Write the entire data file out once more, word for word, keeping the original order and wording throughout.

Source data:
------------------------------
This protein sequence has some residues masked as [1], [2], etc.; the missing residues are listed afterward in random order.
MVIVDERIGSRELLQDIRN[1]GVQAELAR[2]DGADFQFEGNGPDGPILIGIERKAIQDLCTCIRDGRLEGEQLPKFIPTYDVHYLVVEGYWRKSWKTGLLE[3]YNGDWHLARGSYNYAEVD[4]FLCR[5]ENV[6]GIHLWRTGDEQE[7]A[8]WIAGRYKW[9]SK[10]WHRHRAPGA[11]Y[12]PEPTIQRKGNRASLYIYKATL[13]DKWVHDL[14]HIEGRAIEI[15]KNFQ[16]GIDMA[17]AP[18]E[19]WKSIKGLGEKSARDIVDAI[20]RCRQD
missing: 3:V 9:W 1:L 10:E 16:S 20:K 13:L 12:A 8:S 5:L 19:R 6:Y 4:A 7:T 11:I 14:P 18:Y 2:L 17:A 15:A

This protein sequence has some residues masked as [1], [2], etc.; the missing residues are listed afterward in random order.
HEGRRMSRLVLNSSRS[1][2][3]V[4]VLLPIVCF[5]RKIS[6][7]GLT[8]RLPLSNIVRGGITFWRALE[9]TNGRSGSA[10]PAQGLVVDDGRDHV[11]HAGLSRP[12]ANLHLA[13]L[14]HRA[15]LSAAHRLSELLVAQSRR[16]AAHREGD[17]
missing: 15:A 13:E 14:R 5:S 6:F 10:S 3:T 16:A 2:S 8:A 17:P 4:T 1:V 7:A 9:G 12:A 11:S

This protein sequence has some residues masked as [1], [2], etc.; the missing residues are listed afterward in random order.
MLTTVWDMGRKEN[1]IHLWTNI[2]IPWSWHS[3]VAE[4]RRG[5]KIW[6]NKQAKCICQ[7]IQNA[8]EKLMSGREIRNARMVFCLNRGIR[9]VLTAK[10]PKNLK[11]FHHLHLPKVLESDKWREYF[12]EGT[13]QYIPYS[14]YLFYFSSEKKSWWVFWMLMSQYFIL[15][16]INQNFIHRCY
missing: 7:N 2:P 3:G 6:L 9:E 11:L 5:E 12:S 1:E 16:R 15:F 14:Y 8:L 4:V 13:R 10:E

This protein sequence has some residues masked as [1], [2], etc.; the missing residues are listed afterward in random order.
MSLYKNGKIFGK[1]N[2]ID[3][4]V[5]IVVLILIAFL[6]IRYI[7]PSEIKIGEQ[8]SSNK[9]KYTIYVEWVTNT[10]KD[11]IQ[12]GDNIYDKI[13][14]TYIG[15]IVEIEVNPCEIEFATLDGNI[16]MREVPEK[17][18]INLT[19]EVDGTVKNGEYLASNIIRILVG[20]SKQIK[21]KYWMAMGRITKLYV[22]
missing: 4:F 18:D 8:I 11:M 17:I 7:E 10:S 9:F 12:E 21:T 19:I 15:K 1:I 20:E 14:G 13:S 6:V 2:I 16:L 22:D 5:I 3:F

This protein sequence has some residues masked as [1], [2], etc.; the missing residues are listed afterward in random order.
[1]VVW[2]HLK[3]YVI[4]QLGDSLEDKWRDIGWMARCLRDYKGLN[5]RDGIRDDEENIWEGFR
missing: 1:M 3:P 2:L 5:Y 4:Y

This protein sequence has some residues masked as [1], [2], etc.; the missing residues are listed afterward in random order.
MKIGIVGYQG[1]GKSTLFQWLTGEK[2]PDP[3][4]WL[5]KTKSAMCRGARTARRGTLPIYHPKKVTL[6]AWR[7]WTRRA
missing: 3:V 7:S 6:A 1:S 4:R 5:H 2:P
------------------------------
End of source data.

This protein sequence has some residues masked as [1], [2], etc.; the missing residues are listed afterward in random order.
MVIVDERIGSRELLQDIRN[1]GVQAELAR[2]DGADFQFEGNGPDGPILIGIERKAIQDLCTCIRDGRLEGEQLPKFIPTYDVHYLVVEGYWRKSWKTGLLE[3]YNGDWHLARGSYNYAEVD[4]FLCR[5]ENV[6]GIHLWRTGDEQE[7]A[8]WIAGRYKW[9]SK[10]WHRHRAPGA[11]Y[12]PEPTIQRKGNRASLYIYKATL[13]DKWVHDL[14]HIEGRAIEI[15]KNFQ[16]GIDMA[17]AP[18]E[19]WKSIKGLGEKSARDIVDAI[20]RCRQD
missing: 3:V 9:W 1:L 10:E 16:S 20:K 13:L 12:A 8:S 5:L 19:R 6:Y 4:A 7:T 11:I 14:P 18:Y 2:L 17:A 15:A

This protein sequence has some residues masked as [1], [2], etc.; the missing residues are listed afterward in random order.
HEGRRMSRLVLNSSRS[1][2][3]V[4]VLLPIVCF[5]RKIS[6][7]GLT[8]RLPLSNIVRGGITFWRALE[9]TNGRSGSA[10]PAQGLVVDDGRDHV[11]HAGLSRP[12]ANLHLA[13]L[14]HRA[15]LSAAHRLSELLVAQSRR[16]AAHREGD[17]
missing: 15:A 13:E 14:R 5:S 6:F 10:S 3:T 16:A 2:S 8:A 17:P 4:T 1:V 7:A 9:G 12:A 11:S

This protein sequence has some residues masked as [1], [2], etc.; the missing residues are listed afterward in random order.
MLTTVWDMGRKEN[1]IHLWTNI[2]IPWSWHS[3]VAE[4]RRG[5]KIW[6]NKQAKCICQ[7]IQNA[8]EKLMSGREIRNARMVFCLNRGIR[9]VLTAK[10]PKNLK[11]FHHLHLPKVLESDKWREYF[12]EGT[13]QYIPYS[14]YLFYFSSEKKSWWVFWMLMSQYFIL[15][16]INQNFIHRCY
missing: 7:N 2:P 3:G 6:L 9:E 11:L 5:E 12:S 1:E 16:R 15:F 14:Y 8:L 4:V 13:R 10:E

This protein sequence has some residues masked as [1], [2], etc.; the missing residues are listed afterward in random order.
MSLYKNGKIFGK[1]N[2]ID[3][4]V[5]IVVLILIAFL[6]IRYI[7]PSEIKIGEQ[8]SSNK[9]KYTIYVEWVTNT[10]KD[11]IQ[12]GDNIYDKI[13][14]TYIG[15]IVEIEVNPCEIEFATLDGNI[16]MREVPEK[17][18]INLT[19]EVDGTVKNGEYLASNIIRILVG[20]SKQIK[21]KYWMAMGRITKLYV[22]
missing: 4:F 18:D 8:I 11:M 17:I 7:E 10:S 9:F 12:E 21:T 19:I 15:K 1:I 20:E 14:G 13:S 6:V 2:I 16:L 22:D 5:I 3:F

This protein sequence has some residues masked as [1], [2], etc.; the missing residues are listed afterward in random order.
[1]VVW[2]HLK[3]YVI[4]QLGDSLEDKWRDIGWMARCLRDYKGLN[5]RDGIRDDEENIWEGFR
missing: 1:M 3:P 2:L 5:Y 4:Y

This protein sequence has some residues masked as [1], [2], etc.; the missing residues are listed afterward in random order.
MKIGIVGYQG[1]GKSTLFQWLTGEK[2]PDP[3][4]WL[5]KTKSAMCRGARTARRGTLPIYHPKKVTL[6]AWR[7]WTRRA
missing: 3:V 7:S 6:A 1:S 4:R 5:H 2:P